Initial tasting notes: I think this is especially smooth. Nothing in particular dampens the experience. It just goes down well. Some of the leaves are quite big.
“Initial tasting notes: I think this is especially smooth. Nothing in particular dampens the experience. It just goes down well. Some of the leaves are quite big.” Read full tasting note
“I haven’t been reviewing lately because I’ve been sipping down old teas, although I still don’t seem to have made a dent in my stash. This is the penultimate session of a spring 2018 Dong Ding,...” Read full tasting note
“clean and simple taste: roasted cereals, woody notes, swiss chard and charcoal. Overall it is a pleasant tea with nothing to dislike, yet little to impress IMHO.” Read full tasting note
“Buttery, smooth, and kind of earthy. There’s also a slight astringency, and it seems closer to a black tea than the other two Taiwanese oolongs I picked up in Quebec. Good, but I think you’d have...” Read full tasting note
The 11 hours of cooking that this green wulong undergoes imparts on to the leaves a sweeter and grainier character than does the fresh method. The bouquet reflects this with aromas of candy (sugar cane), roasted grain, oily (wallflowers) and slightly lemony (lemon balm) flowers. On the palate, the fatty texture brings forth notes of summer honey, wheat cookies, brown butter, and exotic fruit (pineapple, coconut). A drinkable delicacy.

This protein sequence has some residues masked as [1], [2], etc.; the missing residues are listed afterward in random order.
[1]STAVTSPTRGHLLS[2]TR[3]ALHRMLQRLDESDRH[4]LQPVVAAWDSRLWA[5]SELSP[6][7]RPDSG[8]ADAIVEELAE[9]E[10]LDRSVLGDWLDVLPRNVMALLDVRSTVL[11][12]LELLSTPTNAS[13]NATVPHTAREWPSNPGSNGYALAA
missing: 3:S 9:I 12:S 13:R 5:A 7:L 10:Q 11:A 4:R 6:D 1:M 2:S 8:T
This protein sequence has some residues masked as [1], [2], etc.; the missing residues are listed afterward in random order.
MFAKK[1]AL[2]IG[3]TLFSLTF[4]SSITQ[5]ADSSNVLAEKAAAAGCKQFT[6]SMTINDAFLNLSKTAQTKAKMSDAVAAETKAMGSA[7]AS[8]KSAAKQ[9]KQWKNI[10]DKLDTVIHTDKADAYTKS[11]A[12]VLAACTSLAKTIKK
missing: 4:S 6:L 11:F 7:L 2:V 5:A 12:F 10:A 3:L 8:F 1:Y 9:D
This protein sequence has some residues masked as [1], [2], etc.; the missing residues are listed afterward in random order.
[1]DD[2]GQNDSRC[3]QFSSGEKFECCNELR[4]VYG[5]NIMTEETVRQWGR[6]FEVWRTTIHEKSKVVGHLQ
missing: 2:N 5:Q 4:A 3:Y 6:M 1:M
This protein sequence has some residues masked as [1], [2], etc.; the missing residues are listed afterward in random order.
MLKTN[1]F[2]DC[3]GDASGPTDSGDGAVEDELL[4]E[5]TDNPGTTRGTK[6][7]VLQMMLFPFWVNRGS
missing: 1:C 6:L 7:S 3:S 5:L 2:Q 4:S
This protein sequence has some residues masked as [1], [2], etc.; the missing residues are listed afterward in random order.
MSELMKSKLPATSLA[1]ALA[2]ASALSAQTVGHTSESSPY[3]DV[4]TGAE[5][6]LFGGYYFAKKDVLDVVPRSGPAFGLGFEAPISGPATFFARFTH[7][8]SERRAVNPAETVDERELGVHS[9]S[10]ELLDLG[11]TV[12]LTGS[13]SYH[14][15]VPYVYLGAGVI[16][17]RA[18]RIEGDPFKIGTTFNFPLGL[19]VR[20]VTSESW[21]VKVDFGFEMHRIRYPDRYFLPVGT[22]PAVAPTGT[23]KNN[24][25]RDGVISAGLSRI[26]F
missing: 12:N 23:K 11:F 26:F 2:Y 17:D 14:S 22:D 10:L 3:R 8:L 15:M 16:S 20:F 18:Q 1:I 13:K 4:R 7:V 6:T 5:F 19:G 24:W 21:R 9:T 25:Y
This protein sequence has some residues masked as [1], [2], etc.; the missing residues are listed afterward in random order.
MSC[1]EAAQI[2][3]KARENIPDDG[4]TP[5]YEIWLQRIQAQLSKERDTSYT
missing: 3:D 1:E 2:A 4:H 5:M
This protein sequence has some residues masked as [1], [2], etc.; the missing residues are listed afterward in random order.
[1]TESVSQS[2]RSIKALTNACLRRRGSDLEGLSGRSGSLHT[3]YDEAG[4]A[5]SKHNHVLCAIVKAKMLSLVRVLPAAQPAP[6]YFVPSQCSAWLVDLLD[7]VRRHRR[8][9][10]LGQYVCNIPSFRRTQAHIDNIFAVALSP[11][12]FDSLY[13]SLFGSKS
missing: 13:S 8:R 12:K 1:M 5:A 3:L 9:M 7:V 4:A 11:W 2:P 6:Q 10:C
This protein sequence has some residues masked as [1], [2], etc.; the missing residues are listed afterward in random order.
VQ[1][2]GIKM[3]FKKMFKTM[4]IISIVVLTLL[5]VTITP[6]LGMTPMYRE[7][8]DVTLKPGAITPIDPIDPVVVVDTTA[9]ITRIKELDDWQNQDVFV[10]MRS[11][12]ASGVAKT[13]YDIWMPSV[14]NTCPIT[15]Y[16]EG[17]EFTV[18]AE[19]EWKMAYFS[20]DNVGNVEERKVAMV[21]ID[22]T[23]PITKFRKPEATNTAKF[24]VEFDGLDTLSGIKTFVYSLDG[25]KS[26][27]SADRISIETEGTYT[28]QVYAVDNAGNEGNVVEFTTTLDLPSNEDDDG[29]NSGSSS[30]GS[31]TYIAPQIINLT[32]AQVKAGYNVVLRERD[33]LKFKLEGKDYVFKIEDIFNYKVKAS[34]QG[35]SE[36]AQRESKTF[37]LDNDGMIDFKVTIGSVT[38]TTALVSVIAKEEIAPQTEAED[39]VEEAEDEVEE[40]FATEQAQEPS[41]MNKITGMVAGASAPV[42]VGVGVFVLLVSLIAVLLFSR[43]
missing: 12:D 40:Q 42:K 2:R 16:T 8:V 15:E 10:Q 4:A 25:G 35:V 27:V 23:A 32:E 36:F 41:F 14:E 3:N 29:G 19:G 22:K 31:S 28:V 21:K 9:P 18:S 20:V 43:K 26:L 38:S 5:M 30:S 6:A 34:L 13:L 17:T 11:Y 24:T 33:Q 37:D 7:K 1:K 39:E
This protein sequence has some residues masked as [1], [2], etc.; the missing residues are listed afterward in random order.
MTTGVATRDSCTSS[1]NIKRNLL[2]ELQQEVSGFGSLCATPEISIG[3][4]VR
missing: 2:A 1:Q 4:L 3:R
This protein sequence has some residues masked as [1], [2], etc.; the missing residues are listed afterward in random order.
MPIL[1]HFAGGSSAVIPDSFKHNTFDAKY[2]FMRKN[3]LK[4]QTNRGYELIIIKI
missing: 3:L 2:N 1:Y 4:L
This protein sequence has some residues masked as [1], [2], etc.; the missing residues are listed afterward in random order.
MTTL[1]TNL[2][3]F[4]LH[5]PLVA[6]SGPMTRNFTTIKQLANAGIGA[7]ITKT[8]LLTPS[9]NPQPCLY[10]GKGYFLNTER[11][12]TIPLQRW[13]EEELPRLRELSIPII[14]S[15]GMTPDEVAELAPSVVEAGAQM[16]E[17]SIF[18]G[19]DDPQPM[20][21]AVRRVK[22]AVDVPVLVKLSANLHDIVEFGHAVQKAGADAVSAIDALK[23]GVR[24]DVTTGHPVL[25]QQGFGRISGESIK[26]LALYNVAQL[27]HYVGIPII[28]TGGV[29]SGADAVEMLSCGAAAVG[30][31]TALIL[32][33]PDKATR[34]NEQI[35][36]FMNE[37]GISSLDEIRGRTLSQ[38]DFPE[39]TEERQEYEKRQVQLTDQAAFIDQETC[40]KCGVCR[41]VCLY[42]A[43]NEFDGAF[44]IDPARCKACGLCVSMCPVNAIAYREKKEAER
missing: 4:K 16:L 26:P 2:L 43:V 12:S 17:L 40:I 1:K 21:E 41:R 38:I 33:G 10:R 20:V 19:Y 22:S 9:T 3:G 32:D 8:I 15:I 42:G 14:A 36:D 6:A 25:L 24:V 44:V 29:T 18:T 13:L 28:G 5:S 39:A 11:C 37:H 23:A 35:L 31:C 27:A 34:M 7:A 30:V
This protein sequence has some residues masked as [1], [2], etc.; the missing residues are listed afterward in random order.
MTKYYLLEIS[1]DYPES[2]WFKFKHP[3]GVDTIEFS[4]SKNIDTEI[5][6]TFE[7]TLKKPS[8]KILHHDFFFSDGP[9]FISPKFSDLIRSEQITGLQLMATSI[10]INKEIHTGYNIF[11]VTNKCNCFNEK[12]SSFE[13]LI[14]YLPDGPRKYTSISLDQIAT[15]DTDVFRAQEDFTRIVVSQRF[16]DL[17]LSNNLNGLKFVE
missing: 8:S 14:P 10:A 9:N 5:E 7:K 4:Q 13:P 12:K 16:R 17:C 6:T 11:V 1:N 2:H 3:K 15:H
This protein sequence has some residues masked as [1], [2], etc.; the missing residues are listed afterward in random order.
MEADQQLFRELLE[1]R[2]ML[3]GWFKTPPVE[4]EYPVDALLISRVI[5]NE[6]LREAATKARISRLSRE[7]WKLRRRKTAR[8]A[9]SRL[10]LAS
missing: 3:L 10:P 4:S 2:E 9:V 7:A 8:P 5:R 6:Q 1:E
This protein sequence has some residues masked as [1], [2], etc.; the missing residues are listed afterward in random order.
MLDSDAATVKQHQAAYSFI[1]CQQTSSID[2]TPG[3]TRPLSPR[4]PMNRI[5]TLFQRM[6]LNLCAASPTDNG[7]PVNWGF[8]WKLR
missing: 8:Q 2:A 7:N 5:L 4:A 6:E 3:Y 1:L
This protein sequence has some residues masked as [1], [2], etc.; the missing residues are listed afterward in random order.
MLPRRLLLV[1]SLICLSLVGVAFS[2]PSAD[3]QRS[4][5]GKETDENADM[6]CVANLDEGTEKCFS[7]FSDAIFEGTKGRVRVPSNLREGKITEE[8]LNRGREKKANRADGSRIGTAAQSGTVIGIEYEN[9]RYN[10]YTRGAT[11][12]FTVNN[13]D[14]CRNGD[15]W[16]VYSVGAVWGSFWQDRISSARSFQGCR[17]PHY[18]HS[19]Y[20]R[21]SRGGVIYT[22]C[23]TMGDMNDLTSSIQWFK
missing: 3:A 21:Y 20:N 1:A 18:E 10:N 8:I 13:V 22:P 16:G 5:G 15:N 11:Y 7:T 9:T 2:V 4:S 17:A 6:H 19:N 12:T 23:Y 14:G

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I haven’t been reviewing lately because I’ve been sipping down old teas, although I still don’t seem to have made a dent in my stash. This is the penultimate session of a spring 2018 Dong Ding, which I bought as part of a Taiwanese tea sampler. I steeped 6 g of leaf in a 120 ml teapot at 195F for 25, 20, 25, 30, 30, 30, 45, 60, 90, 120, and 240 seconds.
The first steep has notes of toasted grain, honey, and mild char, while the second adds cooked pineapple, rock sugar, and roast. While I wouldn’t describe this tea as astringent, the body is drying, with little of the fruit I noticed in the 2017 version. In the next couple steeps, the cornhusk note from 2017 emerges and the honey, char, and toasted grains still predominate. There’s already a faint grassy aftertaste.
As the session moves along, the roast becomes more prominent, the tea gets a nutty quality, and the fruit disappears. By steep ten, it’s mostly roast and minerals.
This is a comforting, easy-drinking Dong Ding that keeps missing being great by a hair. Last year it was fruity but too smoky and astringent, while this year it was smoother but not as interesting. However, it’s interesting to see how the same tea can differ so widely across harvests, and I won’t be surprised to find the 2019 version in my cart once I can justify buying tea again.
Flavors: Char, Corn Husk, Drying, Grain, Grass, Honey, Mineral, Nutty, Pineapple, Roasted, Sweet